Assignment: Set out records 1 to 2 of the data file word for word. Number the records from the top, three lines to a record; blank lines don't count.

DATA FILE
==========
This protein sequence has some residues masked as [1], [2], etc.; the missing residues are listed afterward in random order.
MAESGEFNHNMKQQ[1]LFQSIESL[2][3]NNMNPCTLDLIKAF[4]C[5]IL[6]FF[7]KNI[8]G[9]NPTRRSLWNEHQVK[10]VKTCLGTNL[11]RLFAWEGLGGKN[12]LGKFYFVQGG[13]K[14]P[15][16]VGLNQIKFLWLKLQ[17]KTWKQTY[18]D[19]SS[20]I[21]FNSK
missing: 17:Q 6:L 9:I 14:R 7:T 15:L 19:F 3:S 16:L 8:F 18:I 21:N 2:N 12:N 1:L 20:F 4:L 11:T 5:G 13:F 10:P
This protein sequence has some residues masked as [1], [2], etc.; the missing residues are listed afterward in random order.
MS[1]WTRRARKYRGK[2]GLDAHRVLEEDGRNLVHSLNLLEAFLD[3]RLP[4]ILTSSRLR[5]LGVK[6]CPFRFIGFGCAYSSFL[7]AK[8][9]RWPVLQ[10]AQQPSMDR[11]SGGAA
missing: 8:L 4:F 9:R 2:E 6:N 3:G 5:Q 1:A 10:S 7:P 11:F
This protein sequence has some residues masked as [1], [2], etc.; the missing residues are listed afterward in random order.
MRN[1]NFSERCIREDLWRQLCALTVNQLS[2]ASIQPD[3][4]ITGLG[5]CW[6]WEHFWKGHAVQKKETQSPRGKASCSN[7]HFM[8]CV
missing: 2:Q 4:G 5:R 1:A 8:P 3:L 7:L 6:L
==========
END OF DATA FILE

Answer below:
This protein sequence has some residues masked as [1], [2], etc.; the missing residues are listed afterward in random order.
MAESGEFNHNMKQQ[1]LFQSIESL[2][3]NNMNPCTLDLIKAF[4]C[5]IL[6]FF[7]KNI[8]G[9]NPTRRSLWNEHQVK[10]VKTCLGTNL[11]RLFAWEGLGGKN[12]LGKFYFVQGG[13]K[14]P[15][16]VGLNQIKFLWLKLQ[17]KTWKQTY[18]D[19]SS[20]I[21]FNSK
missing: 17:Q 6:L 9:I 14:R 7:T 15:L 19:F 3:S 16:L 8:F 18:I 21:N 2:N 12:N 1:L 20:F 4:L 11:T 5:G 13:F 10:P
This protein sequence has some residues masked as [1], [2], etc.; the missing residues are listed afterward in random order.
MS[1]WTRRARKYRGK[2]GLDAHRVLEEDGRNLVHSLNLLEAFLD[3]RLP[4]ILTSSRLR[5]LGVK[6]CPFRFIGFGCAYSSFL[7]AK[8][9]RWPVLQ[10]AQQPSMDR[11]SGGAA
missing: 8:L 4:F 9:R 2:E 6:N 3:G 5:Q 1:A 10:S 7:P 11:F